I watched it at Broadway in Nottingham, England. Almost forty years before, at the same movie theater that was then called Nottingham Film Theatre, I saw Bleak Moments (1971), the first movie by the then unknown Mike Leigh. The added bonus at the time I went there (a Saturday evening, I believe) was that Leigh himself appeared on stage to answer questions that the audience asked him about the movie they'd just watched. I found his answers fascinating, but the film itself much more so: Leigh's improvisational techniques - essentially beginning with a skeletal script and having the cast struggle their way through the dialog within those vague parameters - seemed to come from another, experimental world.
But Bleak Moments is basically just about two people, two shy people, incapable of expressing themselves, of transcending their own psychological constraints. Once more, we're in the same world as Jacques Brel's 'Les Timides' (who blush, tremble, and want to do so much more but dare not), or Morrissey's 'Ask' (where 'Shyness can stop you/From doing all the things in life/You'd like to'). The world where the shy dwell is perhaps the last territory that political correctness hasn't breached. But it is a kind of social illness, and social illness remains an area that Mike Leigh is still investigating.
But Another Year ('closer to death', to continue the unfinished phrase) isn't about shyness as such. It's about the ageing process, or perhaps more exactly the effects of the ageing process. It's about the need for love, and is otherwise Houellebecqian in depicting the sex-contented and the sex-discontented. Or, er, whatever.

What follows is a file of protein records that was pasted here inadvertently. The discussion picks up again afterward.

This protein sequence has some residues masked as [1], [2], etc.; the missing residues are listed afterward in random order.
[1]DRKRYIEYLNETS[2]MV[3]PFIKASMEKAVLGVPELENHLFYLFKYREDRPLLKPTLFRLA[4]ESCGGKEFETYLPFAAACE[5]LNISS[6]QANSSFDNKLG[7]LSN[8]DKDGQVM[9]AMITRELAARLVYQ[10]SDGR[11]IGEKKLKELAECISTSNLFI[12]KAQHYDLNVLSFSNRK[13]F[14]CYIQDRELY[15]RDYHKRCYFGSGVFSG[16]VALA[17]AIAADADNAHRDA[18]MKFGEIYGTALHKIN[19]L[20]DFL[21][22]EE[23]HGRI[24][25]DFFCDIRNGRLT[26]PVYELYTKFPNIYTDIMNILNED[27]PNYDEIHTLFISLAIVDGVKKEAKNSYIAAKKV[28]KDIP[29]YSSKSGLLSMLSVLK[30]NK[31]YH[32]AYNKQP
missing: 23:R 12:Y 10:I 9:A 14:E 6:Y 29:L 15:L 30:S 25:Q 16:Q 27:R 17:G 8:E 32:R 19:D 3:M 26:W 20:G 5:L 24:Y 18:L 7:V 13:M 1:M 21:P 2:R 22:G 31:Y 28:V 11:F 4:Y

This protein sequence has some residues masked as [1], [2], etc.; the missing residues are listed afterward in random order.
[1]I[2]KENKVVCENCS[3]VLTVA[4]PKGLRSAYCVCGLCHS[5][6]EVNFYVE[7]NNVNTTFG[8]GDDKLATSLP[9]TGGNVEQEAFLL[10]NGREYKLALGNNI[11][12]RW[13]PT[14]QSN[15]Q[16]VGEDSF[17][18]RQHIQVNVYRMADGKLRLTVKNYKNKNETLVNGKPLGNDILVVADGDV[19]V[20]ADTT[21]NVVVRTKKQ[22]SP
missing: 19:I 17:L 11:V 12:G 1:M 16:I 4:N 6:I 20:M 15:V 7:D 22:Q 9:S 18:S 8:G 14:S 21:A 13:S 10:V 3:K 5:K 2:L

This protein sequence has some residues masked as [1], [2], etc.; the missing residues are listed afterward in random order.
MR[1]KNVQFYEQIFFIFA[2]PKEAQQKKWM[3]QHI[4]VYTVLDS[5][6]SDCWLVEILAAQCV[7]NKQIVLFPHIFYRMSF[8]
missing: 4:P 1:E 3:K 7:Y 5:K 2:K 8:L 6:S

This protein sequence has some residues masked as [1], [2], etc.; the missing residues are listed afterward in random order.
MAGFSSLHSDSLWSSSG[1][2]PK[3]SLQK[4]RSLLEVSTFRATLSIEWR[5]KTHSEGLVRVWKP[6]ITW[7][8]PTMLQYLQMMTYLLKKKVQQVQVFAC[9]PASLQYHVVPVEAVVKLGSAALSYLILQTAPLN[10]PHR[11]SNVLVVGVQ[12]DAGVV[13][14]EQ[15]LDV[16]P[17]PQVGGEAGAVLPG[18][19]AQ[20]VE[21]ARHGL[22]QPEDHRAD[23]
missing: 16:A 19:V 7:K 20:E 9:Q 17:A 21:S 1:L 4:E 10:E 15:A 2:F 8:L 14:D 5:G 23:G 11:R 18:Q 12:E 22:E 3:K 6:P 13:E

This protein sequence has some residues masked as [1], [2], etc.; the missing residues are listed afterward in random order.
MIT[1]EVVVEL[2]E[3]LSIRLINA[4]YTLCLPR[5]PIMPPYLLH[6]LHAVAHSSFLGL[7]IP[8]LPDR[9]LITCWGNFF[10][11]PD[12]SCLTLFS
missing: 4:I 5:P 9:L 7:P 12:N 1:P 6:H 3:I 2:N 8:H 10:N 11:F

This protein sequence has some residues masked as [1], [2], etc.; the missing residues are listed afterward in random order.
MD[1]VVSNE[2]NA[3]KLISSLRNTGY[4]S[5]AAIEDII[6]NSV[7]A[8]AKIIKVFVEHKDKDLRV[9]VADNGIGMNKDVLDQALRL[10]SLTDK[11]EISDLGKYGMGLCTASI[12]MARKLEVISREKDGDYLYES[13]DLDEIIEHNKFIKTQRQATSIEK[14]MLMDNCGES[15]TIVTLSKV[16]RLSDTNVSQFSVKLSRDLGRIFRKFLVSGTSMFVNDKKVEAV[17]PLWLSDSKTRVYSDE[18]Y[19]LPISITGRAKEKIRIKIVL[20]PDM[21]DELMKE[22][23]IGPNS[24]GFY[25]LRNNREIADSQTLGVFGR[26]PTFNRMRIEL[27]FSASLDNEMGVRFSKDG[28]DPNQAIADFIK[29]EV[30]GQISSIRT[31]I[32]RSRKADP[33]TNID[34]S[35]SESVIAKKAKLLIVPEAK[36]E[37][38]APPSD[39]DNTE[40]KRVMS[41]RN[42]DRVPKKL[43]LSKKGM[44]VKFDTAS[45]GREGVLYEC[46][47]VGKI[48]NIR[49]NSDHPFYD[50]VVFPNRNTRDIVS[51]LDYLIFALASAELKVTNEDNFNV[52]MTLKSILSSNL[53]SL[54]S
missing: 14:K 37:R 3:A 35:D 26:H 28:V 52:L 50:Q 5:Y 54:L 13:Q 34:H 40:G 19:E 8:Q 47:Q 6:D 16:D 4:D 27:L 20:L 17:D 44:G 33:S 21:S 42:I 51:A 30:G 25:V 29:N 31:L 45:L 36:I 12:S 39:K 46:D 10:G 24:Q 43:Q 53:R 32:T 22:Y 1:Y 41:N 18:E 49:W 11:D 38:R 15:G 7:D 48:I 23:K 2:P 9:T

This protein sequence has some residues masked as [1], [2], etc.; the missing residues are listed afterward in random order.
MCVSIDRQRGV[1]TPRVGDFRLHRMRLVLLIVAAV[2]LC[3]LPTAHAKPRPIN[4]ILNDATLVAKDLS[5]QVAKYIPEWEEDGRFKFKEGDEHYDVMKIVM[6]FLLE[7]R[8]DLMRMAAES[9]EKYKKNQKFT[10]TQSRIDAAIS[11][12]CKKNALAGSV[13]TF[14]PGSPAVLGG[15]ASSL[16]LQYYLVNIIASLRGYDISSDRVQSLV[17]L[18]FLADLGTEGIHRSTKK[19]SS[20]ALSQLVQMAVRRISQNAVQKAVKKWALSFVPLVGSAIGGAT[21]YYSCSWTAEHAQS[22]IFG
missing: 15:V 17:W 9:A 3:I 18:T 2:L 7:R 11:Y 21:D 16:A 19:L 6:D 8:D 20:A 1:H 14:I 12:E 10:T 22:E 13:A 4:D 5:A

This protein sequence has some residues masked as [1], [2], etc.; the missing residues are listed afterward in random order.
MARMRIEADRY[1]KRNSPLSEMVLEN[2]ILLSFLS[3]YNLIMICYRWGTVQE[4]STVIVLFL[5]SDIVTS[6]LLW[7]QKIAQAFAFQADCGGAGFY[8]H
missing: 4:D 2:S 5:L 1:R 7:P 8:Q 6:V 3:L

Tom (a geological engineer) and Gerri (an NHS counselor), both perhaps in their early sixties, are happily married both emotionally and (it is once suggested) sexually, and they entertain a few friends, one of whom is Mary, a secretary who works at the same place as Gerri, and they've known one another for twenty years. Mary has had relationships, but they have failed, and she is now reduced to sponging off the sympathy of Tom and Gerri, testing it to its limits as she paradoxically camouflages her desperation in alcohol abuse. She longs for a kind of relationship with Tom and Gerri's son Joe - who is twenty years younger - and then she feels great jealousy when he finds a girlfriend. Hungover after buying champagne with the paltry sum of money she's received for the scrap metal value of a car she's just written off, she invites herself into Tom and Gerri's home, and asks a stranger - Tom's bereaving brother Ronnie - if he wants a cuddle. The desperate lives Leigh's characters lead aren't always quiet, and anyway Leigh's silences often deafen.
Toward the end, Tom and Gerri's future daughter-in-law Katie - a little like the optimist Poppy in Happy-Go-Lucky - exchanges necessary but essentially meaningless introductory pleasantries with Ronnie, but the camera doesn't show the faces of those speaking - only the dark clothes of the lower part of their bodies as the focus remains firmly on the hopeless expression of Mary. Just as the final scene shows the family in animated conversation as the camera pans from the insiders, through to the silent Ronnie, then rests on Mary's face. The talking is silenced as the camera, for a painful number of seconds, forces the viewer to dwell on the vacancy.
Mike Leigh continues to explore the world of outsiders. Whether they be young and shy - or ageing and angst-ridden.